By Faha

Sure enough, as I was writing a new blog on the implications of this years Census, Faha beat me to it, this is fascinating so I’d encourage you all to comment or ask the questions as you think best – BD

A week ago, LucidTalk released an opinion poll on voter preferences for the 2022 Assembly election. Their previous poll on Assembly preference was released 4 months ago in January. The panel sample was 1,410 likely voters (it excluded undecided and non voters).

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The polling was carried out after the new leaders of the DUP and UUP were known. The sample of voters by religious background was;

Protestant     40.35% 

Catholic         37.94%

None             20.78%

Other              0.78%

Voter preference is as follows and changes are from the January poll:

Sinn Fein                  25.1%            + 1.5%

SDLP                         12.3%            – 0.4%

PBP                              2.2%            + 1.0%

Aontu                          1.1%            + 0.7%

Total Nationalist     40.7%            + 2.8%

Alliance                     16.2%            – 1.7%

Green                          1.8%            –  0.1%

DUP                            15.5%           – 3.3%

UUP                            14.0%           + 2.1%

TUV                             11.3%           + 0.9%

Other Unionist            0.5%            – 0.7%

Total Unionist             41.3%          – 1.0%

Most of the changes are minor compared to January and are not statistically significant. However, the 3.3% decline in the DUP appears to be a real decline.

 There are a few important findings in this poll. The total unionist and total nationalist vote are essentially equal. It is not possible for the unionist parties to achieve a majority of the 90 MLAs so it appears the days of a unionist majority in Stormont will never return to the pre 2017 era.

The collapse of the DUP vote is dramatic and unexpected. The DUP received 28.1% of the vote in the 2017 Assembly election and have lost nearly half of those voters. The TUV is the main beneficiary with their voter preference almost 9% higher than the vote they received in the 2017 election. The UUP vote is up only 1% since 2017.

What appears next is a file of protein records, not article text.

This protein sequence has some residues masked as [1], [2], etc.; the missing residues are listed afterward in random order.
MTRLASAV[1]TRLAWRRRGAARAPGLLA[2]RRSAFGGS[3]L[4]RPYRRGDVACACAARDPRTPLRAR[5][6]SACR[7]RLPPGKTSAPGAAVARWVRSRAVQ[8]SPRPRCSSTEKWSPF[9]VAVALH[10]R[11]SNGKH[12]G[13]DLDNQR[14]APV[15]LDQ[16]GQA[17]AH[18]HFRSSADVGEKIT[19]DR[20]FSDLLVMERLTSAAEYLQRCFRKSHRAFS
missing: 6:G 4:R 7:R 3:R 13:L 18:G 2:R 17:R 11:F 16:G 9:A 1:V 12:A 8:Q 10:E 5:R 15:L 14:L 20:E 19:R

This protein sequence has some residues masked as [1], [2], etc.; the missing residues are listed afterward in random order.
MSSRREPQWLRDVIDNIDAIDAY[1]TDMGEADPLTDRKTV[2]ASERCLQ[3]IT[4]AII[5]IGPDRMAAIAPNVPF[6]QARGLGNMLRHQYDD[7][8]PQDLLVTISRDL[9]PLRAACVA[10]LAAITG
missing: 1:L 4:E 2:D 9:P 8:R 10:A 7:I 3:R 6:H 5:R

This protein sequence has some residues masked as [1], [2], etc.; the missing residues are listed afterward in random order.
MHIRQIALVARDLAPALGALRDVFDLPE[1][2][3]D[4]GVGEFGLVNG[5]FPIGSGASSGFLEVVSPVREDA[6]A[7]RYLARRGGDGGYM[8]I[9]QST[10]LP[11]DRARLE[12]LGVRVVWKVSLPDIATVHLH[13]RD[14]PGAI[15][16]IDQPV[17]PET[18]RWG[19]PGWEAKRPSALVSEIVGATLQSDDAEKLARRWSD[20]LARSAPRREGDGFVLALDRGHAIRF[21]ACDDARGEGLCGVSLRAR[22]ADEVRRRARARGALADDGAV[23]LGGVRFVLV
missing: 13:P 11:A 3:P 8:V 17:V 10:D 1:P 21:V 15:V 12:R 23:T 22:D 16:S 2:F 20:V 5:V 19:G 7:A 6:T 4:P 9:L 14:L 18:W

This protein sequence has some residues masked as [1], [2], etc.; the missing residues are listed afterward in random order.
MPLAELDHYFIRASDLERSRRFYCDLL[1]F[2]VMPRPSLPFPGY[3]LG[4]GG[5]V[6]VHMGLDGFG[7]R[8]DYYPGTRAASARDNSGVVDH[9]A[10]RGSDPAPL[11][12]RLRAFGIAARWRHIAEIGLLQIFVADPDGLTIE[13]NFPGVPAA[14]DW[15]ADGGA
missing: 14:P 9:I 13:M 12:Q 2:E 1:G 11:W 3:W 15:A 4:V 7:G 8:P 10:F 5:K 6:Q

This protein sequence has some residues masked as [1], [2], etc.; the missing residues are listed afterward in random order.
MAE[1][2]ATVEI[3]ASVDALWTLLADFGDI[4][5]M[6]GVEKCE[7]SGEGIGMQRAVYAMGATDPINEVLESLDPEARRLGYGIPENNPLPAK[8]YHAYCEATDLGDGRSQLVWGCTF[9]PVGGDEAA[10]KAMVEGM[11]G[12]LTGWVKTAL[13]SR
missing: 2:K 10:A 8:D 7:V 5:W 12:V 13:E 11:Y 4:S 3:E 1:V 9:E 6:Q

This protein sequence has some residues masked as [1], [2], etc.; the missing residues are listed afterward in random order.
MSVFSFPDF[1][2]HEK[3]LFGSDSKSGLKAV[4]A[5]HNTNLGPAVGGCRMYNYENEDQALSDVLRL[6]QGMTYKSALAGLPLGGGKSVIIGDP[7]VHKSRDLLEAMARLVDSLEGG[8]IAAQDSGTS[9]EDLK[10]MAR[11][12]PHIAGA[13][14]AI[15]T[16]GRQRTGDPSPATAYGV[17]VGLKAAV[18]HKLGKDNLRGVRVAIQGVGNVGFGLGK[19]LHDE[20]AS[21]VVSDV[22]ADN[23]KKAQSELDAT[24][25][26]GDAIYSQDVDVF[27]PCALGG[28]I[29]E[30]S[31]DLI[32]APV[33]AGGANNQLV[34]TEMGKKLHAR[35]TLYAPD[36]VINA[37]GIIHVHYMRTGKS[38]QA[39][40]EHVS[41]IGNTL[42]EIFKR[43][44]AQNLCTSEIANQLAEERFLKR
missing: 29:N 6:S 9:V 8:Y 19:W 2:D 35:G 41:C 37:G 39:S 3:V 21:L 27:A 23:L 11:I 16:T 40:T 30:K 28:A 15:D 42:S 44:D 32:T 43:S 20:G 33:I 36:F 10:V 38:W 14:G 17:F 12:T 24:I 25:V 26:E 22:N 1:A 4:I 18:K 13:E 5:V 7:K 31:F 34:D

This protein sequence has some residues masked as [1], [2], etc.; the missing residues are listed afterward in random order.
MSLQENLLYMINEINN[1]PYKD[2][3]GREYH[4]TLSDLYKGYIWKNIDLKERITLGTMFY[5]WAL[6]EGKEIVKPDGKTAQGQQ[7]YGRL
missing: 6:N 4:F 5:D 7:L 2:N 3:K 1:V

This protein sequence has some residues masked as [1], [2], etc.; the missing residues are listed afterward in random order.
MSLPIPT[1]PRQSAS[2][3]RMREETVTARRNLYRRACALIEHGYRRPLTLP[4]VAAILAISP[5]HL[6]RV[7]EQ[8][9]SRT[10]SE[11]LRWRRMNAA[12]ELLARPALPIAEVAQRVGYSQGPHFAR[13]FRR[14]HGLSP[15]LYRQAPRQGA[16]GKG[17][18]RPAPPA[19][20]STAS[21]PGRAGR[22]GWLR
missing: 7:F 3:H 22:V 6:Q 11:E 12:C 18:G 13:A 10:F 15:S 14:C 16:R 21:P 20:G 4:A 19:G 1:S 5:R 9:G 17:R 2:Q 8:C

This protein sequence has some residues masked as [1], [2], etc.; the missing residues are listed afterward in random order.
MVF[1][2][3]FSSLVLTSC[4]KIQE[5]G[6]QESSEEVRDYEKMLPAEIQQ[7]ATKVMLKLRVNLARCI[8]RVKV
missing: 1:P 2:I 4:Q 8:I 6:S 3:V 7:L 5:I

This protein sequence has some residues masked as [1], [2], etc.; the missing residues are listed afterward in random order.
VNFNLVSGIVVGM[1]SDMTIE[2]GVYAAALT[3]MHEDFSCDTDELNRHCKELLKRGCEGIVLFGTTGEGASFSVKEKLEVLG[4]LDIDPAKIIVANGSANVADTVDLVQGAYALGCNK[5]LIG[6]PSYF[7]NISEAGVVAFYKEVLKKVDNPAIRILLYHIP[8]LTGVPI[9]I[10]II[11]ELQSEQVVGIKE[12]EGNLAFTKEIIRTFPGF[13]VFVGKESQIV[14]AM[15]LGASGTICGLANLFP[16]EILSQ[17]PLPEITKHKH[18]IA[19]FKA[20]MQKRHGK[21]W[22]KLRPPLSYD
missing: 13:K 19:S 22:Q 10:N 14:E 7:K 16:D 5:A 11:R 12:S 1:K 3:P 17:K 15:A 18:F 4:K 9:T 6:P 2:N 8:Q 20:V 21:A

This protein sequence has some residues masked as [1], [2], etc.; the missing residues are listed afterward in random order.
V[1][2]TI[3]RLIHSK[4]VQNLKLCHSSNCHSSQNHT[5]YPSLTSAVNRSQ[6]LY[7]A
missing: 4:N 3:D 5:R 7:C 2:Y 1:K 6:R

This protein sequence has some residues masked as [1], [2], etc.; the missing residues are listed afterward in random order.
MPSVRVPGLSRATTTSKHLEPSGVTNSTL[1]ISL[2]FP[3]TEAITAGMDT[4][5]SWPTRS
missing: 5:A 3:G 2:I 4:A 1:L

The UUP vote is only 1.5% less than the DUP vote in this poll. This has major implications for the 2022 election and which unionist party will hold the position of Deputy First Minster. Of course, all 3 of the unionist parties will try to persuade unionist voters to vote for their party to prevent the election of a SF First Minister. The difficulty the DUP have with this approach is that they are now statistically even with the UUP in the polls so the UUP can make the same claim that they should be the choice of unionist voters. The only source of transfers for DUP candidates is the TUV. However, recent elections have shown that TUV transfers go equally to the DUP and UUP. The UUP will also receive significant transfers from the Alliance Party and to a lesser extent the SDLP.  

I will now explore the implications for the 3 main unionist parties. The poll broke down voter preference by 4 regions. This is the voter preference by region for the unionist parties. I am including the Alliance preference since it has a significant influence on the number of unionist seats.

North (Foyle, East Londonderry, North Antrim)

DUP          11%

UUP          11%

TUV           13%

Alliance     17%

Historically, the UUP, TUV and Alliance vote has been much less than the DUP vote in Foyle. This implies that the Alliance vote would be above a quota in both East Londonderry and North Antrim.